Nov 27, 2008, 5:24 AM
The delegation was well-received by the community of Bwiam and school children of St. Edward Upper Basic School, with warm welcome songs and chanting led by the staff of the school.
At least twelve indigenous trees were transplanted bearing the names of each delegate, signifying the importance of the strong friendship in nature protection and conservation of flora and fauna, especially indigenous trees that are linked to the country’s cultural and traditional beliefs, as part of symbolizing true friendship between St. Edward Upper Basic School and Nature Friends lovers.
Speaking at a gathering held at the school assembly hall shortly before the transplanting exercise, Momodou Lamin Kinteh, chairman of Friends of Nature Gambia link coordinator in The Gambia, hailed the school for their warm welcome given to the delegates.
Mr. Kinteh highlighted the importance of forest conservation, especially of the country’s indigenous tree species, which are tied to our traditions and culture.
He added that the visit was meant to provide a unique opportunity for members of Friends of Nature International and their nature schools (Gambia) to interact, learn, share and network to promote the protection of nature in The Gambia.
According to him, this was part of the weeklong visit and activities, whereby foreign delegates and their Gambian counterparts would be engaged in a series of programmes, visiting national parks, nature friendly schools and communities, designed to provide platforms to interact and learn from each other, including cultural and traditional performances.
He thanked the German members of ‘Friends of Nature International’ for making their way to The Gambia, and assured them of their commitment to promote nature for sustainable development.
Mamadou Mbodji, chairman of African Friends of Nature Network, who doubles as the vice president of Nature Friends International, said he is proud that the school has more girls than boys, and about the engagement of young people in nature conservation.
He said children are the future leaders and nature protectors of the African continent, and thus encouraged and called on more young peopleto be involved in conservation practices for sustainability of our flora and fauna for generations to come.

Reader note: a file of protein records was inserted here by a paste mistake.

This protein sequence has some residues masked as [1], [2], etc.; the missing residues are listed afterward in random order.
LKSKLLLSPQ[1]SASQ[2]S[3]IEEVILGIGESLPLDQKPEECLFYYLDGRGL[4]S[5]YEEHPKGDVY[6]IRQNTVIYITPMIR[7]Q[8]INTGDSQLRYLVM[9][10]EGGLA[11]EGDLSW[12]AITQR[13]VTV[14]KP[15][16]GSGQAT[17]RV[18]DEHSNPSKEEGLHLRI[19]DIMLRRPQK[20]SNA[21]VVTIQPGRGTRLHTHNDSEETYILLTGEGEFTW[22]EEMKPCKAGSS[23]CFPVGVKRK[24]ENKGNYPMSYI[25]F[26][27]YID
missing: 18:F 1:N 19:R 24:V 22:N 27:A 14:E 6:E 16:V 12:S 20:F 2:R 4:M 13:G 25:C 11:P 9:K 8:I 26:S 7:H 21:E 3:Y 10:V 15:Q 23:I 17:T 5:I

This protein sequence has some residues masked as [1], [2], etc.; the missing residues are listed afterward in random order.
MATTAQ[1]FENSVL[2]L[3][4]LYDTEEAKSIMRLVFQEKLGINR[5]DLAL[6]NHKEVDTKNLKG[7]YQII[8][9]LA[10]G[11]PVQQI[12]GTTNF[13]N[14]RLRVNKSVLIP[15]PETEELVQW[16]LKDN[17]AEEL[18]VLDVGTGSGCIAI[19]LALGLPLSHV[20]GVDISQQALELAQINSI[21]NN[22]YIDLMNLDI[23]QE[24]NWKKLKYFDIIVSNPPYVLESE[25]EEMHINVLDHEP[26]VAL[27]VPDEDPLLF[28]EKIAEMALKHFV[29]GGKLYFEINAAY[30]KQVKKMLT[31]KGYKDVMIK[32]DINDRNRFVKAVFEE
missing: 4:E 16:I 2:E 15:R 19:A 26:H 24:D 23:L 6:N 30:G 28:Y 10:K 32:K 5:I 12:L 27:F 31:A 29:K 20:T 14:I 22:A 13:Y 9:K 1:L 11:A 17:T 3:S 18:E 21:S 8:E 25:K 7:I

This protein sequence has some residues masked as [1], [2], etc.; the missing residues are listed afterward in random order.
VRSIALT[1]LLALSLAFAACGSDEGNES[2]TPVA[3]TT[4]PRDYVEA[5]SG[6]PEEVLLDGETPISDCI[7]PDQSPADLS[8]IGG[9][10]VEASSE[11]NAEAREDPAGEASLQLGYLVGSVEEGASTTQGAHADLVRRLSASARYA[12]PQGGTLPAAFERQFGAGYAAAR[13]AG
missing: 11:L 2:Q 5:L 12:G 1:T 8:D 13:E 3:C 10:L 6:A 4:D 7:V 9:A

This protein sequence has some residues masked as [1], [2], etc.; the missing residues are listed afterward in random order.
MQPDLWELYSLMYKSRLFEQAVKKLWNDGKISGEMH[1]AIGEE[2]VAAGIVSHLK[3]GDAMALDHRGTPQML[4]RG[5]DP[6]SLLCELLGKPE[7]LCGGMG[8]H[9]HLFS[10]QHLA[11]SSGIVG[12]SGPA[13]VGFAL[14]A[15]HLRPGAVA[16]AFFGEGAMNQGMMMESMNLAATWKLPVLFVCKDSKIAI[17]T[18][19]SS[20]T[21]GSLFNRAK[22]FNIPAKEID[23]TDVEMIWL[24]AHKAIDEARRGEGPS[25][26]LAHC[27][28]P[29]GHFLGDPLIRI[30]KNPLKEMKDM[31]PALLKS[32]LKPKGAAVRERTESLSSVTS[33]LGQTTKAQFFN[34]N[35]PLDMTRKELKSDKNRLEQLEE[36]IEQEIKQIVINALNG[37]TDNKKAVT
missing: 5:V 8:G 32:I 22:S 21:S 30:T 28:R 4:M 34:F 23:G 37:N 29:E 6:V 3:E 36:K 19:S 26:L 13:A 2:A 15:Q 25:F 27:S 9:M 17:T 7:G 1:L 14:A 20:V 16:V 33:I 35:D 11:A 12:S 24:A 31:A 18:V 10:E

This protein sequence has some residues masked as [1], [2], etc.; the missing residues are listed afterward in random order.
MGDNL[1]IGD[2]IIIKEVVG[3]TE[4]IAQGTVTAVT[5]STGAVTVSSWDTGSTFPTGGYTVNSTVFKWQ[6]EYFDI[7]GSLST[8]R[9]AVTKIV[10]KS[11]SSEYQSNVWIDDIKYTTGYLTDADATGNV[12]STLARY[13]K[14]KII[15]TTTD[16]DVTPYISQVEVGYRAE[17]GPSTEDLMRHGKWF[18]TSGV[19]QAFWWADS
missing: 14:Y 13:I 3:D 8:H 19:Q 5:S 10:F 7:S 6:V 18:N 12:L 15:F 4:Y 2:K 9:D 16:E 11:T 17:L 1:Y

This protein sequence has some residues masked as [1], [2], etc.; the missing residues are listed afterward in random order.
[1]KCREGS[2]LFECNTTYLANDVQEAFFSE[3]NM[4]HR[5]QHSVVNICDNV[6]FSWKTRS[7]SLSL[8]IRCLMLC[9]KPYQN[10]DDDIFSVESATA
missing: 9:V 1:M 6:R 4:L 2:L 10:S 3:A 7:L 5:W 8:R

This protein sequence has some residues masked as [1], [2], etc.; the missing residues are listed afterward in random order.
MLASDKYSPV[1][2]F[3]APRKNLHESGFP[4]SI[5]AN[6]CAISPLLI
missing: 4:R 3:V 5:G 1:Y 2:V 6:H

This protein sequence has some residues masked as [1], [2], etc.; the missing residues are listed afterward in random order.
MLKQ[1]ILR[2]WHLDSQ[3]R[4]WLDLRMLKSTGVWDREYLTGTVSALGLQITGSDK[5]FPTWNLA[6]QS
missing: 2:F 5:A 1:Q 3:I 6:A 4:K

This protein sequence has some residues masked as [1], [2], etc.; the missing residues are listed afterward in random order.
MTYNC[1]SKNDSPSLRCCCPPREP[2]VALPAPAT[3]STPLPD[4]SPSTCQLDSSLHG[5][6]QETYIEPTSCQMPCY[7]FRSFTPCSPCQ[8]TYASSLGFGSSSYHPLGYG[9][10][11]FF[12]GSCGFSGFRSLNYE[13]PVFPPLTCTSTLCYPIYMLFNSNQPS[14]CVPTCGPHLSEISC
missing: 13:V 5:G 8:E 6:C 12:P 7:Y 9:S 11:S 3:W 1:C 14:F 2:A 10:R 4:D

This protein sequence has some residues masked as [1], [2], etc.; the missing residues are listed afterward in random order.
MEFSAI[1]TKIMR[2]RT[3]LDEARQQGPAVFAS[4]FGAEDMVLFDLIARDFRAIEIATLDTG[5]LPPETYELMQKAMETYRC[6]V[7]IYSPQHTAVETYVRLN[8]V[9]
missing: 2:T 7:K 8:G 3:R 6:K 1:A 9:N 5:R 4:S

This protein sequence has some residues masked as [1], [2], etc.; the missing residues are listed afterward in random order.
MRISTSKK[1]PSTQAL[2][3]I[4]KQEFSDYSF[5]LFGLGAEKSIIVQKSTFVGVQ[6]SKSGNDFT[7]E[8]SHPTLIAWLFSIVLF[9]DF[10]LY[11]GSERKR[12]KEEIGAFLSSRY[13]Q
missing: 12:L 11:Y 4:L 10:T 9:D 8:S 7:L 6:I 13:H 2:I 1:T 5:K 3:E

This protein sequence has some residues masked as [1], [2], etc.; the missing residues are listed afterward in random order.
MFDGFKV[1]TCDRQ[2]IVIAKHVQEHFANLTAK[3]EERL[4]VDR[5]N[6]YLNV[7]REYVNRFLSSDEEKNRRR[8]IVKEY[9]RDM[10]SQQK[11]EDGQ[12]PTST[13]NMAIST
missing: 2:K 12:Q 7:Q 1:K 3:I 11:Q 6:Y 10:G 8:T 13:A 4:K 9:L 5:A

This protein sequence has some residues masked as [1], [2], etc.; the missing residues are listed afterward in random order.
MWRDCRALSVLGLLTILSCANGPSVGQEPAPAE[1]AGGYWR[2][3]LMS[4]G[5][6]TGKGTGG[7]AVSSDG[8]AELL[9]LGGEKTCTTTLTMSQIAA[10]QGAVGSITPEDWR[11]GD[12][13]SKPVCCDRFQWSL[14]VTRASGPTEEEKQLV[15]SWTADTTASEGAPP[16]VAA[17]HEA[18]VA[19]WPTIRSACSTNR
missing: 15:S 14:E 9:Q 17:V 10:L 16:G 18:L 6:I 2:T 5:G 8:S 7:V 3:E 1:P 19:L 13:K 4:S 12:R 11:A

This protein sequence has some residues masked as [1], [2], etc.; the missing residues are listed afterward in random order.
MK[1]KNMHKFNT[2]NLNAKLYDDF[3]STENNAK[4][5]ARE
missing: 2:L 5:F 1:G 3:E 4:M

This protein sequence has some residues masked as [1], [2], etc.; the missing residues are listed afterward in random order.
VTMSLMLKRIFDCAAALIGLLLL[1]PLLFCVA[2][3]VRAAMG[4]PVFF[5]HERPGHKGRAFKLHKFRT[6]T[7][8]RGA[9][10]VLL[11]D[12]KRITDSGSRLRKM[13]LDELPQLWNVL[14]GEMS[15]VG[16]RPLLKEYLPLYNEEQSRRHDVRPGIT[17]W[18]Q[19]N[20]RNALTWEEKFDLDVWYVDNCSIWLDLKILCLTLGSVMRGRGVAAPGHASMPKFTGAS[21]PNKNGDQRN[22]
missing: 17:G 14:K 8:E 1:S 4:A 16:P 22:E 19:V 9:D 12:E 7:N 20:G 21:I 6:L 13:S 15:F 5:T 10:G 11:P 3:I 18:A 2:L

Mbodji advised student to concentrate on their education if they are to achieve their goals in life, by concentrating on their education for economic empowerment.
Herbert Bruchner, Honorary Life President of International Nature Friends, said the purpose of the visit was to meet people, particularly nature friends and conservationist in The Gambia, to familiarize themelvess with the work they do in the country.
Mr. Bruchner revealed that the overall objective was to create networks between nature friends from Africa and Europe, and within and among African countries.
He noted that Friends of Nature International is in ten African countries, including Senegal and The Gambia.
These African member organizations has created a network in Africa to bridge gaps and build mutual understanding among member countries; thus learn and share experiences to better promote the welfare of the continent’s nature for economic empowerment, he said.
“We want to encourage local nature friend groups at grassroots level who would nurture the culture of environmental protection, and respect the protection of nature,” he added.
Ms Petra Muller said Nature Friends International is the global umbrella organisation and a member of the Green 10, the platform of the ten largest European environmental organisations.
She added that nature friends are internationally, ecologically and socially minded on environmental protection and social justice, which are the causes espoused by the Nature Friends’ movement, which is global in character and democratic in structure.
The focus of Nature Friends’ activities is on designing and implementing sustainability schemes for the environment and for the society at regional, national and international level.
Nature Friends stand for tourism and leisure activities that are socially equitable and in tune with nature, the protection, preservation and dynamic interpretation of our natural and cultural heritage, and the promotion of sustainable mobility as a contribution to climate protection.
Nature Friends champion nature interpretation, inspiring people to connect with and to preserve the natural environment and to introduce them to biodiversity, which are major concerns of the Nature Friends, she said.
Respectful sustainable tourism
Nature Friends advocate a socially, culturally and ecologically benign development of tourism.
Nature Friends are actively engaged in environment and climate protection, organizing pertinent campaigns and projects.
Sustainable regional development
Nature Friends activities are designed to support regions in opting for sustainable tourism.
Nature Friends are engaged in lobbying and educational activities, as well as in intensive networking with a view to popularizing issues relating to the environment, to the climate and to social policy at regional, national and international level.
Nature Friends put in train intercultural projects and encounters and demand fair and respectful behavior vis-à-vis all people, irrespective of their ethnicity, sex or religious beliefs.
Philip Bass, the principal of St. Edward Upper Basic School, assured their visitors of the school’s interest and commitment to the protection and conservation of nature.
He added that social and environmental studies is among the subjects taught in the school, and the school has an environment club whose members are responsible for keeping the school campus clean in collaboration with the school care-takers.